Editor's Note: Money Changes Everything
The Linux World Will Never Be the Same
It has been an amusing sight this week to see everyone scurrying around to get their piece of the Great Linux Money Grab 1999. From Eric Raymond expressing great surprise at his sudden wealth (yeah, right) to FSF/GNU acolytes expressing dismay that RMS didn't share in the wealth (ah, but purists are supposed to walk around in hair shirts and receive genius grants) to Forbes magazine expressing great disbelief that any Linux company could generate the revenues to warrant the pricing of VA Linux Systems on its first day of release, the stock market's determination that anything remotely Linux means big bucks has certainly forever changed the Linux world. Even Andover.net, which has a rather tenuous claim to being a "Linux" company (any "Linux" company that publishes a Windows site like Slaughterhouse can't claim to be a pure Linux play), managed to share in the wealth. (Everyone except, it seems, Linus Torvalds.)
But money changes everything, and in a few years we'll see whether the rush to wealth was a good thing or a bad thing.
I can't help but think that it will be a bad thing, that the Linux world will forever be split into haves and have-nots. We will now judge all things Linux by how it affects our pocketbooks. Every time someone says something good about Red Hat Linux and bad about Slackware Linux, we'll need to judge whether the comments came as a result of intellectual honesty or from someone who gains to benefit financially from the rise of Red Hat Linux. We're now dealing with a world of public companies (Red Hat Software, Corel, Andover.net, VA Linux Systems), pre-IPO companies, and entities that don't envision ever going public (including Debian, Slackware, the FSF, and RMS).
We're already seeing this concerning Linux development on Itanium, as reported on C|Net. So far the only representatives from the greater open-source community are Red Hat Software, Caldera Systems, TurboLinux, and SuSE--the biggest commercial Linux entities. What happens to Debian, Slackware, and the Free Software Foundation when they're out of the loop in developing the next generation of Linux? Why isn't participation open to any Linux developer? Don't kid yourself: developing Linux for the next generation of Intel 64-bit processors is perhaps the most important activity in Linux right now, and to exclude virtually the entire open-source world is a very bad, bad thing. This arrangement gives vast preferential treatment to those four commercial firms, it basically screws over every other Linux distribution in the future, and it cuts down on the open nature of the competitive Linux world. This was a decision based on money, pure and simple, and our interests are not being served with this arrangement. Say goodbye to Linux as we know it.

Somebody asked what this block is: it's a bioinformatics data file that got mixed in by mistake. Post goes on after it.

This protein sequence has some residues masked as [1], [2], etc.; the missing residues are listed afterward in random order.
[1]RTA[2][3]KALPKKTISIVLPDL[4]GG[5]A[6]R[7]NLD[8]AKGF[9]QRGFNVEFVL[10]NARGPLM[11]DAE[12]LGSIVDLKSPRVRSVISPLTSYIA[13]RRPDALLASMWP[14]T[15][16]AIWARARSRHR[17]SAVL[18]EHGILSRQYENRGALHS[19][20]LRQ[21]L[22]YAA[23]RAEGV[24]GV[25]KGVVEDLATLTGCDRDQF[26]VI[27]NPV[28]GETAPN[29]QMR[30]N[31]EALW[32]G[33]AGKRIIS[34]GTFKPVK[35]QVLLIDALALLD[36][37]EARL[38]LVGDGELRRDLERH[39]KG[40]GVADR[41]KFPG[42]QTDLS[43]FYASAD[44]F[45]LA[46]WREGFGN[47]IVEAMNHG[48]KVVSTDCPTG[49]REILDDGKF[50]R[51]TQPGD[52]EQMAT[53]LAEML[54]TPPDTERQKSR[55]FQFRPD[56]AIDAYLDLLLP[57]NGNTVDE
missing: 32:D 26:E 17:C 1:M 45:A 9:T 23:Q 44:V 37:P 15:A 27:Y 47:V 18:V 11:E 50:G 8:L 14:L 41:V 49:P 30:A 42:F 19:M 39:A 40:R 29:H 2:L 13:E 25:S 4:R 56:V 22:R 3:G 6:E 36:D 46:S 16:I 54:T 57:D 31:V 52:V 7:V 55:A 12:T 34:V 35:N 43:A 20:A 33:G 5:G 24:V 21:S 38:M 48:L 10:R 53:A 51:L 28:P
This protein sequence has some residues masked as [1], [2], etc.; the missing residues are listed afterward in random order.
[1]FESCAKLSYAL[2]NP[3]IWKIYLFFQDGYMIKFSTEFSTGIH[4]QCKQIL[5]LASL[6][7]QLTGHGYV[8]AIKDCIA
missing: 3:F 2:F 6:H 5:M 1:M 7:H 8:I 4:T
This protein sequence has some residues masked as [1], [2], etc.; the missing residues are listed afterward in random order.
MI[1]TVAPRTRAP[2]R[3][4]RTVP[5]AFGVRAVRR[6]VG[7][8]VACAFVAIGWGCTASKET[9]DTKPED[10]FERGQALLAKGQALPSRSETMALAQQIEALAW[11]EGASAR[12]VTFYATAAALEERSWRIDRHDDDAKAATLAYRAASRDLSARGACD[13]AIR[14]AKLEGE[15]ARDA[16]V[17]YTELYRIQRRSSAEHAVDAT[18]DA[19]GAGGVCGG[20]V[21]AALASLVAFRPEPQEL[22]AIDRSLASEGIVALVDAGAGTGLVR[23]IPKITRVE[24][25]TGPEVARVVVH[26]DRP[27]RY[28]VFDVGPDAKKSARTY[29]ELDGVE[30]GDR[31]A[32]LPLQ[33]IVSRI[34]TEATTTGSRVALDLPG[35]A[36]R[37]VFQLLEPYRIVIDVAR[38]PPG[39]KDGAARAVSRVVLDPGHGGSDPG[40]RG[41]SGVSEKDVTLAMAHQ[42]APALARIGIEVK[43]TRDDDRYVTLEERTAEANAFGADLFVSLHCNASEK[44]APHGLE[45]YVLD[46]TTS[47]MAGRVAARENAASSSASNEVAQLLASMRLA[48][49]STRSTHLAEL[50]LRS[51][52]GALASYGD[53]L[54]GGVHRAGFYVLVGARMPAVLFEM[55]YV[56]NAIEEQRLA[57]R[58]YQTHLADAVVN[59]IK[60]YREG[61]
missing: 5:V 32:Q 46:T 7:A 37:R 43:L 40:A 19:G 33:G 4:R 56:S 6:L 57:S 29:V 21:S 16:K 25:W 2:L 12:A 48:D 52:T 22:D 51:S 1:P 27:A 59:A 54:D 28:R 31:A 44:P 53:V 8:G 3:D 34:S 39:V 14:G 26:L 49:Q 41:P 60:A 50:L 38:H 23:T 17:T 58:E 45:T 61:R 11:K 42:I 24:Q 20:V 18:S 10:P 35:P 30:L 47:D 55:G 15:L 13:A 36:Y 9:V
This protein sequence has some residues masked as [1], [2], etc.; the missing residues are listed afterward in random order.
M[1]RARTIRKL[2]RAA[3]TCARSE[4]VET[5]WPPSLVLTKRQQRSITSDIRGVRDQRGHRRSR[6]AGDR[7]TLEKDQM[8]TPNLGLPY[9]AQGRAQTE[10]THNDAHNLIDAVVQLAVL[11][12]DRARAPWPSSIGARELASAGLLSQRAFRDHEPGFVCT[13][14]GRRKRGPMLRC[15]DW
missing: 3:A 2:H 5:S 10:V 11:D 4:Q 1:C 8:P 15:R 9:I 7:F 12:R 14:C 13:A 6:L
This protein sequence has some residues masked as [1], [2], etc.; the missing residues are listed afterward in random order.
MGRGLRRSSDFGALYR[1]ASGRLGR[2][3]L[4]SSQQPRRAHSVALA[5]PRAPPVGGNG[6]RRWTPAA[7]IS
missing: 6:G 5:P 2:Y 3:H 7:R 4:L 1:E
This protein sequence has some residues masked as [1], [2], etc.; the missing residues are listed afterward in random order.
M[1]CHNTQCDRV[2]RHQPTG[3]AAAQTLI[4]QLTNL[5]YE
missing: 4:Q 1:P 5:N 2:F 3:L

Finally, Linux commentators who don't voluntarily disclose their financial holdings will be subject to greater scrutiny, as we don't know whether they have an ax to grind. (Full disclosure: my family's entire stock portfolio consists of Cisco and internet.com stock. Also, in the interests of full disclisure, I did discuss forming a Linux company in the past--discussions that never went past a very preliminary form.) Deals will be made on the basis of financial gain. A lot of what made the Linux world unique has been eliminated by the rush to wealth, and no longer will be there be a common goal among the hardcore Linux elite. Why should I bust my butt and spend hours and hours working on kernel development or driver development--which I would have done in the past because I believed in the future of Linux--if someone else is going to get rich, but I'm not? It would not surprise me if the vast number of Linux volunteers start drifting away--and if that happens, Linux will die.
I don't begrudge anyone their sudden wealth: going public is a valid way of raising capital for expansion, and the folks from VA and Andover.net didn't force the stock market to absurdly bid up stock prices. But in the past, much of what happened in the Linux community happened because it was the right thing to do, even if it did come after a certain level of intense debate. As of today, the stench of money will cloud a lot of what happens in the Linux community. And don't forget: the rush to profit in the past gave us MS-DOS and Windows.